ZWRDT Director Sarudzai Washaya told The Zimbabwean that after realising that the marginalised rural women folk thought mining was a man’s job she decided to tackle the issue head-on.
“Training and empowering women to become legal miners is meant to end illegal mining that has contributed to a lot of negative things, such as land degradation, crime and death. It is also meant to promote women’s participation in the sector,” she said.
“After training them we form cooperatives with constitution and leadership and provide them with entrepreneurial skills so that when they realise profits they invest it.”
The trust works with various experts in from AREX, the Environment Management Agency, the Zimbabwe Republic Police, mining experts and government ministries. Washaya said prospective miners get mining land by getting approval letters from their local Chiefs, District Administrators.
“After securing mining land we assist them to engage the Ministry of mines and Mining Commission to get a Prospecting License and Certificate of Registration, which cost roughly $500,” she said.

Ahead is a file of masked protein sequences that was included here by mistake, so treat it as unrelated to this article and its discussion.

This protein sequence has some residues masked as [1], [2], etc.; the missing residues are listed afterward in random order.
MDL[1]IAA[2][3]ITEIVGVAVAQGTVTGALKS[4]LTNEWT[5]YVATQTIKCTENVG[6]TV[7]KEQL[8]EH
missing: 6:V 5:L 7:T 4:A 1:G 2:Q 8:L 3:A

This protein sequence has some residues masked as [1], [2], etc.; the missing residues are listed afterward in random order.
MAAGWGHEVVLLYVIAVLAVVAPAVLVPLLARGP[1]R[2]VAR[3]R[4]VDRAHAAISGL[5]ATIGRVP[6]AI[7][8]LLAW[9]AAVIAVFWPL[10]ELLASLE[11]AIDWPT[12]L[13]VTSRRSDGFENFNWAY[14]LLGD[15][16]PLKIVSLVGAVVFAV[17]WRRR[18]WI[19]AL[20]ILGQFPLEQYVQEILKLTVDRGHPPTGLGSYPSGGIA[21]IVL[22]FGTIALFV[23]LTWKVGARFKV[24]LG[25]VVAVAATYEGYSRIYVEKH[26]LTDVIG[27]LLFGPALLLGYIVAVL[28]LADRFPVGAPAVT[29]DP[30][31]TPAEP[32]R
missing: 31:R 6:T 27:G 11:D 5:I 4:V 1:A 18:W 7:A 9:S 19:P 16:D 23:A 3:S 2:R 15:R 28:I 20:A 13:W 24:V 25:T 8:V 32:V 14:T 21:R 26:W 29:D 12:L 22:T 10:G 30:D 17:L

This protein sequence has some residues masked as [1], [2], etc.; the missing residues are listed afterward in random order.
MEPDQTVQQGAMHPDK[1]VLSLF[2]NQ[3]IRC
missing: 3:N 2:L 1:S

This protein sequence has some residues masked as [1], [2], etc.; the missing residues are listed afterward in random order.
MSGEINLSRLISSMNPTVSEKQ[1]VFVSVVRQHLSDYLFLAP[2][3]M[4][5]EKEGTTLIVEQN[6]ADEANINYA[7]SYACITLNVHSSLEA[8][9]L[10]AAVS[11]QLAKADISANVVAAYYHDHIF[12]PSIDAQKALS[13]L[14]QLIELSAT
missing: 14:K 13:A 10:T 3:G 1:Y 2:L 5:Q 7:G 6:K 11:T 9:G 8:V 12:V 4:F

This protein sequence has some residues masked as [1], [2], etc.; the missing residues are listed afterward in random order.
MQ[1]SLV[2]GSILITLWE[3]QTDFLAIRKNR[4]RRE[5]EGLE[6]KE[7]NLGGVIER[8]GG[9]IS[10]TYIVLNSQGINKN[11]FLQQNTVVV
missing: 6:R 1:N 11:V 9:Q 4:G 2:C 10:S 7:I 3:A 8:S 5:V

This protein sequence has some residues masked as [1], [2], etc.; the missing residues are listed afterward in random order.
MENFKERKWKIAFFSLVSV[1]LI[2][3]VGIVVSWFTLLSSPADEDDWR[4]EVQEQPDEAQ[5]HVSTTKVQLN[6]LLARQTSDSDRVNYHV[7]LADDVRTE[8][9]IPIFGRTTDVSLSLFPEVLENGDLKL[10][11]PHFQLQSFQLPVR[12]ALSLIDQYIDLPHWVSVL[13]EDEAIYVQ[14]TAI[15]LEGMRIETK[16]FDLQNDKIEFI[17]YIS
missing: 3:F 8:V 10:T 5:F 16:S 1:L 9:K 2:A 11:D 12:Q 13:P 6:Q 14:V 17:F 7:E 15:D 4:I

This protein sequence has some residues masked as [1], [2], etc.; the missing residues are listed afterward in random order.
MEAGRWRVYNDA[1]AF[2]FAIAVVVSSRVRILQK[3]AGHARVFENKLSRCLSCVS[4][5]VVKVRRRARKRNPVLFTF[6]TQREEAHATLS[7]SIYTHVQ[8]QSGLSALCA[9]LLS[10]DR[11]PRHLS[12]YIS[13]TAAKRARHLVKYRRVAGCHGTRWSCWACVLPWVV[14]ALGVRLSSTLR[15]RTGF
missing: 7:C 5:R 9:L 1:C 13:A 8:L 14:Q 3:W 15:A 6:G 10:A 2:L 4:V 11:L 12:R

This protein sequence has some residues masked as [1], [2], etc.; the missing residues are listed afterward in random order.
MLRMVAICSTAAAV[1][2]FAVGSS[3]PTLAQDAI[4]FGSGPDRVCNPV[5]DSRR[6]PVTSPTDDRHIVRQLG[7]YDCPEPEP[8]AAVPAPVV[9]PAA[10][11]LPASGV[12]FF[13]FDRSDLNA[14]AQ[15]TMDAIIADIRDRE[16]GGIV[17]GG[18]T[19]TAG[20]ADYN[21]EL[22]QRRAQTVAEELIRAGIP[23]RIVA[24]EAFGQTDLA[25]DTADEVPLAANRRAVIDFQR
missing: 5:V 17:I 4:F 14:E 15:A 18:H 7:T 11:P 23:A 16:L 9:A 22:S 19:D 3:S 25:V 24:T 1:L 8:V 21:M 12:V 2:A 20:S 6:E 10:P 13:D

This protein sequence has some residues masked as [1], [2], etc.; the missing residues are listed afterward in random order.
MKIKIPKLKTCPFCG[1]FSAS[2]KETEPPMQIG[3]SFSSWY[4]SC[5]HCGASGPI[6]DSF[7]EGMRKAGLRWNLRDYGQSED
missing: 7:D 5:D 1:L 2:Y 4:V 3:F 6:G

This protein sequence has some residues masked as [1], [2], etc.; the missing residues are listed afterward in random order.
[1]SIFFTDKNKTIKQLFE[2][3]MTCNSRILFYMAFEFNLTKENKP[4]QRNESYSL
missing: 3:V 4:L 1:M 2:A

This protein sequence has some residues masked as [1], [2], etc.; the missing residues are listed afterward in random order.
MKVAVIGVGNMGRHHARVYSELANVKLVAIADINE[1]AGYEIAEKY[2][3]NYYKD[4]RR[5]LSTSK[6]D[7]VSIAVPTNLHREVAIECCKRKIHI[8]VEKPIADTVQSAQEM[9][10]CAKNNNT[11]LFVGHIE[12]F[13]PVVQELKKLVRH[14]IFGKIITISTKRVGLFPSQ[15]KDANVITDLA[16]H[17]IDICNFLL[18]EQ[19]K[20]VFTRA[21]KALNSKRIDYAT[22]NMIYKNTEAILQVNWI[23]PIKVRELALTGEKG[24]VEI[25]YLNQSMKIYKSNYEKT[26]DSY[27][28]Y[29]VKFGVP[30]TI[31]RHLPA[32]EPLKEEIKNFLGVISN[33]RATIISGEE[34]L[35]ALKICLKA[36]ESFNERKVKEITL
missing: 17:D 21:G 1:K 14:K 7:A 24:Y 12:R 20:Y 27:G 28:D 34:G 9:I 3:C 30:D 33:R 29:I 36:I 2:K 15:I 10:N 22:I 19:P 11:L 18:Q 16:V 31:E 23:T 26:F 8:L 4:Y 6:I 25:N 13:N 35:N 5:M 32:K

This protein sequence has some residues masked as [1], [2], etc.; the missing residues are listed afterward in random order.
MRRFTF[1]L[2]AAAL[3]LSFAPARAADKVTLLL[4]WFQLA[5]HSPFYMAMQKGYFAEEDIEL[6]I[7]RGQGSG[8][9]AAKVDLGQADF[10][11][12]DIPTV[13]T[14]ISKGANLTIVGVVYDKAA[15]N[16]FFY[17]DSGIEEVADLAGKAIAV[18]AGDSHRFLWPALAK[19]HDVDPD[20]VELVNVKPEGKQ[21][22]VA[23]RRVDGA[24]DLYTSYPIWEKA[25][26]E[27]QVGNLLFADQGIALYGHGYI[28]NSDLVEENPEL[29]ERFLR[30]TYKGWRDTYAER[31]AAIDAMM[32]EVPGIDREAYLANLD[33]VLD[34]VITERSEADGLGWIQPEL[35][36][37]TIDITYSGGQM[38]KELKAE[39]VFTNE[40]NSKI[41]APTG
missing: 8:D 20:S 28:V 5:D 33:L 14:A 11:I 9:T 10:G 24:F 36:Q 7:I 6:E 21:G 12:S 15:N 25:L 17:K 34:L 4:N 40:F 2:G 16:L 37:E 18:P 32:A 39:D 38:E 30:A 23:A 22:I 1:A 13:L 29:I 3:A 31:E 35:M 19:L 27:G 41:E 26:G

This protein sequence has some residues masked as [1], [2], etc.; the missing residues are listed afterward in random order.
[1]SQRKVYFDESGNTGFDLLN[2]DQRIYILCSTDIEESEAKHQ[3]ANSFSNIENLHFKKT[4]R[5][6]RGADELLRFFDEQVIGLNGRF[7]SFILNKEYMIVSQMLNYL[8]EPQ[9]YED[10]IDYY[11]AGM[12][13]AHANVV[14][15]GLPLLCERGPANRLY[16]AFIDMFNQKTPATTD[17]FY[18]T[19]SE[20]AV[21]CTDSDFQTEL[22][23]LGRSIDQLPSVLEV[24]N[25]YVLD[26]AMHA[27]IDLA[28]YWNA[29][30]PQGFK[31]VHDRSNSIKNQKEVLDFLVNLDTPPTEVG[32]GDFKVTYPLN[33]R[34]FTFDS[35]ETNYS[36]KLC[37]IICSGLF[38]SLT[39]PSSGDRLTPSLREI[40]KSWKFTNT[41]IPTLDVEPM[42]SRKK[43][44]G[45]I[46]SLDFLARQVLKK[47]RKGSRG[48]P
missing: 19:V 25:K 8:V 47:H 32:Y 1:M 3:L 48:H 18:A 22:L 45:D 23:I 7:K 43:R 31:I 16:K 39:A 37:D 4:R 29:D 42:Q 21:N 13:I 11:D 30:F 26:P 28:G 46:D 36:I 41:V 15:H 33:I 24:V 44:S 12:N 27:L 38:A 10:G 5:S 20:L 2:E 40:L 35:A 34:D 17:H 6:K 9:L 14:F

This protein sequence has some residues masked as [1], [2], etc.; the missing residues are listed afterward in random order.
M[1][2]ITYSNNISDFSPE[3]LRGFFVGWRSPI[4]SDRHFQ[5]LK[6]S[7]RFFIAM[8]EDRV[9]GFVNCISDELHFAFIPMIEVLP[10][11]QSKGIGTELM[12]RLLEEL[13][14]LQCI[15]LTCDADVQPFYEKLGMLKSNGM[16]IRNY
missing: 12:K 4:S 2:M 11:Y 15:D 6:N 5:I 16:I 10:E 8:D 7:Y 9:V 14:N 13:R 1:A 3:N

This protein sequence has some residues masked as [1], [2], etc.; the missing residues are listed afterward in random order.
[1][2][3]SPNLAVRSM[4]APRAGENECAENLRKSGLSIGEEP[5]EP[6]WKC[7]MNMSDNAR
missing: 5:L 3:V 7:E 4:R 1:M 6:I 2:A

Besides mining the organisation also promotes commercial agricultural and tourism activities in their communities since its establishment in 2007 before introducing mining last year.
ZWRDT was founded in 2007 in Mashonaland East Province and later spread to Matabeleland South and Midlands. It is run by a board of five trustees – three women and two men. It has three categories: agriculture with over 700 members, tourism – composed of 50 groups of 10 members each and 35 miners.
“Interested people pay a once off $20 joining fee and are trained and given capital in the form of mining equipment like compressors, water pumps and millers to start their own projects as cooperatives,” she said.
Mining activities are mainly concentrated in Gwanda and Gokwe where they extract gold, copper, coal, quarts, iron and agate – used to make jewelleries.
In Gokwe, Tashinga Women Gold Mine was registered as a cooperative in Masoro Village and two more cooperatives, in Gwanda and Empress, are in the process of registering.
“Mining requires machinery and our challenge with rural people is that they live far apart. It is difficult to have a central point to encourage team work. At the end of the day members of the cooperative rotationally use the machines. But transporting the equipment is another problem,” added Washaya.
The lack of motor vehicle to reach remote areas for training was hindering progress. “We use public transport when we go to train and engage our members of the group. Lack of bank loans and investors is also affecting our business. We were hoping to partner with Reserve Bank of Zimbabwe to keep the gold that we mine so as to have it as collateral to enable members to borrow money from banks,” she said.Post published in: News